Archive for the ‘Harold Camping’ Category

Give Thanks to God!

March 7, 2012

For the repentance of Harold Camping.


Incorrigible Camping

May 24, 2011

Camping has moved his date from from May 21, 2011, to October 21, 2011. No repentance for his faulty hermeneutic. He simply took the position that he was not being spiritual enough.

There’s not the smallest reason to take his claim seriously. I hope no one will, though I fear his followers will seize on this false hope that his approach will pull through.

Harold Camping remains a heretic outside the church, and is himself in danger of the hell-fire that he claims does not exist. May God have mercy on him.


Where is the Promise of Christ’s Coming?

May 23, 2011

One of the key passages regarding the second coming of Christ is found in 2 Peter 3:1-18 (the entirety of chapter 3 of 2 Peter). First, let me provide you with the text of the chapter, and then my commentary on it.

2 Peter 3:1-18

This second epistle, beloved, I now write unto you; in both which I stir up your pure minds by way of remembrance: that ye may be mindful of the words which were spoken before by the holy prophets, and of the commandment of us the apostles of the Lord and Saviour: knowing this first, that there shall come in the last days scoffers, walking after their own lusts, and saying,

Where is the promise of his coming? for since the fathers fell asleep, all things continue as they were from the beginning of the creation.

For this they willingly are ignorant of, that by the word of God the heavens were of old, and the earth standing out of the water and in the water: whereby the world that then was, being overflowed with water, perished: but the heavens and the earth, which are now, by the same word are kept in store, reserved unto fire against the day of judgment and perdition of ungodly men.

But, beloved, be not ignorant of this one thing, that one day is with the Lord as a thousand years, and a thousand years as one day. The Lord is not slack concerning his promise, as some men count slackness; but is longsuffering to us-ward, not willing that any should perish, but that all should come to repentance.

But the day of the Lord will come as a thief in the night; in the which the heavens shall pass away with a great noise, and the elements shall melt with fervent heat, the earth also and the works that are therein shall be burned up. Seeing then that all these things shall be dissolved, what manner of persons ought ye to be in all holy conversation and godliness, looking for and hasting unto the coming of the day of God, wherein the heavens being on fire shall be dissolved, and the elements shall melt with fervent heat?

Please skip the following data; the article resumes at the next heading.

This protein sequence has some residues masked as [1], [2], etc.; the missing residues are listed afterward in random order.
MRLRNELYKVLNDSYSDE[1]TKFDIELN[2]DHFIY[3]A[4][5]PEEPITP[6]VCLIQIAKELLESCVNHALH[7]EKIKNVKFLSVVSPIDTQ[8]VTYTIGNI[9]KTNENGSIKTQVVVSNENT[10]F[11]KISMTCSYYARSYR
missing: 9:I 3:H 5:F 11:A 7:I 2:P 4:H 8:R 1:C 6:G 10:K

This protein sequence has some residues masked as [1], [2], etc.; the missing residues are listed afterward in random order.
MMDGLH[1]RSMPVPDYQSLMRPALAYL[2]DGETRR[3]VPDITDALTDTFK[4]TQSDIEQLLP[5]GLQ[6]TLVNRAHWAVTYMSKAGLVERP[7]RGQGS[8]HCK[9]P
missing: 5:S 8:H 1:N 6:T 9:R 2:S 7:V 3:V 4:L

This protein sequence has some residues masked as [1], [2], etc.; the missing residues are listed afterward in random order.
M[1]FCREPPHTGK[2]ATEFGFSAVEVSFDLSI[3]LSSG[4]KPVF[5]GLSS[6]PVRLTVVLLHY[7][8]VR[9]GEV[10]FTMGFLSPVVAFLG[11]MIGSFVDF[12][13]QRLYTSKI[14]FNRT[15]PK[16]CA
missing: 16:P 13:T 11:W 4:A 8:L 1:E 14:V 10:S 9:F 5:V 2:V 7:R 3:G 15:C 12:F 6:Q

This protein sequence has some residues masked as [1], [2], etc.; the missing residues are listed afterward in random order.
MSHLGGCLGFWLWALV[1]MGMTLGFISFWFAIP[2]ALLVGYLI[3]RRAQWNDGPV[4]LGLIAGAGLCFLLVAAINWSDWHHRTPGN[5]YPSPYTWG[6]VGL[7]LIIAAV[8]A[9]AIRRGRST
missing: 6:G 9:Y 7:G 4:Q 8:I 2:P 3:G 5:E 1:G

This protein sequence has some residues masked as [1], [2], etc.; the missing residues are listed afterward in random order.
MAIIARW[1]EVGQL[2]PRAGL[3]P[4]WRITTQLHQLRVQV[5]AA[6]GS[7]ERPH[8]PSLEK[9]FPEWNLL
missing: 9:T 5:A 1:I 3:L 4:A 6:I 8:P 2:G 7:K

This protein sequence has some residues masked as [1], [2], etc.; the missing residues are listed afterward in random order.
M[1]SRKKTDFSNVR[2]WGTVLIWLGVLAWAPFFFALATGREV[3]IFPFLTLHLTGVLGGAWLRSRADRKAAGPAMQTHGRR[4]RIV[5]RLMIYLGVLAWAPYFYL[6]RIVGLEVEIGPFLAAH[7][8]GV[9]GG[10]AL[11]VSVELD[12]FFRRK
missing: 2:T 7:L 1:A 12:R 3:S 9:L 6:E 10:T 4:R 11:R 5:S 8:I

Nevertheless we, according to his promise, look for new heavens and a new earth, wherein dwelleth righteousness. Wherefore, beloved, seeing that ye look for such things, be diligent that ye may be found of him in peace, without spot, and blameless. And account that the longsuffering of our Lord is salvation; even as our beloved brother Paul also according to the wisdom given unto him hath written unto you; as also in all his epistles, speaking in them of these things; in which are some things hard to be understood, which they that are unlearned and unstable wrest, as they do also the other scriptures, unto their own destruction.

Ye therefore, beloved, seeing ye know these things before, beware lest ye also, being led away with the error of the wicked, fall from your own stedfastness. But grow in grace, and in the knowledge of our Lord and Saviour Jesus Christ. To him be glory both now and for ever. Amen.

First, notice that chapter is directed to the beloved – to those who are believers – to those who are already familiar with the promises of God by the prophets and the commandments of the apostles (both Old and New Testaments, one might say today).

Second, notice that Peter prophesies scoffers who will arise and mock the idea of Christ’s second coming. There are such men now. We saw many mocking Mr. Camping’s prediction of May 21, 2011. Some mocked it because of its absurd claim to be based on the Bible. Others, however, mocked it because they mock the whole idea of Christ coming again. This latter group is the group of scoffers that Peter’s prophecy applies to.

Third, notice what else characterizes these scoffers. These scoffers think that the world just goes on and on as it always has. What they are voluntarily ignorant about is the great flood of Noah’s day. In that flood, God wiped out all mankind throughout the world, except for eight souls who were left on the ark.

The point that Peter makes in discussing Noah’s flood is to point out that God has already judged the world once. God will judge it again. Those who think that life will continue on Earth endlessly should pay attention to the warning that the flood provided.

Fourth, notice the two-fold reason given for the delay in bringing judgment on the Earth again. God does not care about time – that’s what the “one day is with the Lord as a thousand years, and a thousand years as one day” means. It does not mean that God embedded a secret day = one thousand years code in the Bible as Mr. Camping and others before him have thought. Instead, it means simply that God is indifferent to time as such. God doesn’t feel rushed to accomplish in a day what men might take a thousand years to do, and God doesn’t feel impatient about accomplishing in a thousand years what men might wish were accomplished in a day.